Many Parts, One Body

The psalmist proclaims that we are wonderfully complex, uniquely created, marvelous pieces of workmanship. (Psalm 139) Paul reminds us in Ephesians that we are God’s masterpiece, his poiema, created anew in Christ to do the things he planned for us long ago. (Ephesians 2:10) If these things are so, if God’s word is trustworthy, then we must be fully the very expression of God in us. It is for us to know that we have a place, a call, a Kingdom job.

The Church — in all of its beauty and complexity and extensive mystery – is the movement and the very embodiment of Christ on this earth. How will the world know the expansive and intimate love of God if the Body is crippled by the ways in which we wound each different part, and thus wounding the whole?

How can Jesus carry his love through to the weak and weary if we are constantly disqualifying ourselves and disqualifying each other? How will beautiful feet carry good news if the mouths think they are the most important part? How might healing hands touch the sick and dying if they are relying only on all of the other hands and completely ignoring the impulses of the heart, the value of the ears, the intricacies of the lungs?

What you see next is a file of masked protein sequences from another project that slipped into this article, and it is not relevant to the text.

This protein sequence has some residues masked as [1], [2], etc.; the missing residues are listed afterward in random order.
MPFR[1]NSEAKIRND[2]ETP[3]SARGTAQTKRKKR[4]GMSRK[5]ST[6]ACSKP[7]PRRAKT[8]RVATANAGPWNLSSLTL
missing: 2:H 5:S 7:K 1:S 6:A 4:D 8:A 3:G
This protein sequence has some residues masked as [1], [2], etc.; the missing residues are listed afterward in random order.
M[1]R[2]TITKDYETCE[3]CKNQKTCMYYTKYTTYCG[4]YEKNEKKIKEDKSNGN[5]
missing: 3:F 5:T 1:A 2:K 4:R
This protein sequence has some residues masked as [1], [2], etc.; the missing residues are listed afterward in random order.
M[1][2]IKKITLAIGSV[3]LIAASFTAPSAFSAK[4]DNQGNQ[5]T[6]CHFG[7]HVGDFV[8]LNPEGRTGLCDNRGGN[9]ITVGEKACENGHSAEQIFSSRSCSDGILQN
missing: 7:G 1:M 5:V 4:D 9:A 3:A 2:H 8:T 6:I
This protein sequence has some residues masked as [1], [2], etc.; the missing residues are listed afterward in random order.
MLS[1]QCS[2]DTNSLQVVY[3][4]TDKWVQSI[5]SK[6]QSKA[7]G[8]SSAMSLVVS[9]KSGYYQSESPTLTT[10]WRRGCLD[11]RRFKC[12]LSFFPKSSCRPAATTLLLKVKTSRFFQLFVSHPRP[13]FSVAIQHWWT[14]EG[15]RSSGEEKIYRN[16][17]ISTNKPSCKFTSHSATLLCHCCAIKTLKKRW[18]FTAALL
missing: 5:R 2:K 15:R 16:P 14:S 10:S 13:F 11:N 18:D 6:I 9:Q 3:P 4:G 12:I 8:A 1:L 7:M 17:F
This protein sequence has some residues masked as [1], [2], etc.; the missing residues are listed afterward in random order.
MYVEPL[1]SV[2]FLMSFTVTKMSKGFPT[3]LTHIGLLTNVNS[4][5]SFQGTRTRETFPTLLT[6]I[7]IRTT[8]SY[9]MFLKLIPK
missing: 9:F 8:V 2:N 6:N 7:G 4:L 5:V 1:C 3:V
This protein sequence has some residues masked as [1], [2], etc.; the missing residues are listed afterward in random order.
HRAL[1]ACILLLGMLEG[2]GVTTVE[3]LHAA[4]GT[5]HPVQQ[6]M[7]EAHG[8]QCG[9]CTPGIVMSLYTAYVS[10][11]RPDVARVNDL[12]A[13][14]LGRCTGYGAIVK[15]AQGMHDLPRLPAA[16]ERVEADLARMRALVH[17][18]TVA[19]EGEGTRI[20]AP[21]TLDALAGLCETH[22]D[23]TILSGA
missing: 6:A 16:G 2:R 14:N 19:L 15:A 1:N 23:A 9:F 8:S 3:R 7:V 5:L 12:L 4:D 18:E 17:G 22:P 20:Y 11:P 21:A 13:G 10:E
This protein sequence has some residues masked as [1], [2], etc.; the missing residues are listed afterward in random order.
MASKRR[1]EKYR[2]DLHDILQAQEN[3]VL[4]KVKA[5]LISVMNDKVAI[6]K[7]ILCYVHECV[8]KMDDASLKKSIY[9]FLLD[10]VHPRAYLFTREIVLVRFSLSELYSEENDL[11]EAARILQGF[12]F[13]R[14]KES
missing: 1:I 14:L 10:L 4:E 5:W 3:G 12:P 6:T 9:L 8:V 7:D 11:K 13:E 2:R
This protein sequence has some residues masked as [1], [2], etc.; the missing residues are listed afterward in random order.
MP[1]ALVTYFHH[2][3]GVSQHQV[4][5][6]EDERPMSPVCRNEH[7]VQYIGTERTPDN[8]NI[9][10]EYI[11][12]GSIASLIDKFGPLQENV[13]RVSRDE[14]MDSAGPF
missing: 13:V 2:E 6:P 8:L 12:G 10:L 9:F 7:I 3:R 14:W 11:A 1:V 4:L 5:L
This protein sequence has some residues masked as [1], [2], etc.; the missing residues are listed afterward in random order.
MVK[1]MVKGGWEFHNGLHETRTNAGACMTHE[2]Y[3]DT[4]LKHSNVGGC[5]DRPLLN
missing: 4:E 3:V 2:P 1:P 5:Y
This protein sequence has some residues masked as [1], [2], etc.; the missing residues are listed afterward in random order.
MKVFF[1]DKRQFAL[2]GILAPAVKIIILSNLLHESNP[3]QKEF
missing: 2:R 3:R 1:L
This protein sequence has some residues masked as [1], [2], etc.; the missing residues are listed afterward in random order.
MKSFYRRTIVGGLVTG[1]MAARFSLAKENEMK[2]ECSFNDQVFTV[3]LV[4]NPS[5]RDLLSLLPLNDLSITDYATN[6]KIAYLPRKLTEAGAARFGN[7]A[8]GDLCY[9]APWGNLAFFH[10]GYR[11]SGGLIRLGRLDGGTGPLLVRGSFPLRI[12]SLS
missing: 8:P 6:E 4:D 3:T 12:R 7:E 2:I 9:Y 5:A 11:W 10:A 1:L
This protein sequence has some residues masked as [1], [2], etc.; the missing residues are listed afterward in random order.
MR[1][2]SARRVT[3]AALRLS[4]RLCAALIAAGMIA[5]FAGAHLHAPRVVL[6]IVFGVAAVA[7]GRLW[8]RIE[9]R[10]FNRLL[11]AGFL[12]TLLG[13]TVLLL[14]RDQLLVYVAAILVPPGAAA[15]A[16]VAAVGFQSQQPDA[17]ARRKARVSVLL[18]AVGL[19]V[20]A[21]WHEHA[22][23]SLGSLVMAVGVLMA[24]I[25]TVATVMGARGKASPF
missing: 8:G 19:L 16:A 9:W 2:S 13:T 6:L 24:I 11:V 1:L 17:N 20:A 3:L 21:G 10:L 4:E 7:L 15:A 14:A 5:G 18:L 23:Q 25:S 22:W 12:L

We simply cannot be effective on our own. We simply cannot be functional without the image of God reflected in each of one. We simply cannot be a complete picture of Christ unless each uniquely made part cooperates by being whom they were created to be and by doing what they were created to do. When we stop comparing and contrasting and live into the beauty of God alive in us, we are free to compliment and add life to all of those around us. Vitality begins to pulse through the veins of the Body. Rifts and tears are healed. And the Body of Christ moves and has its being on this earth.

What kind of impact, what kind of glory, what kind of movement would this be?

The human body has many parts, but the many parts make up one whole body. So it is with the body of Christ. I Corinthians 12:12

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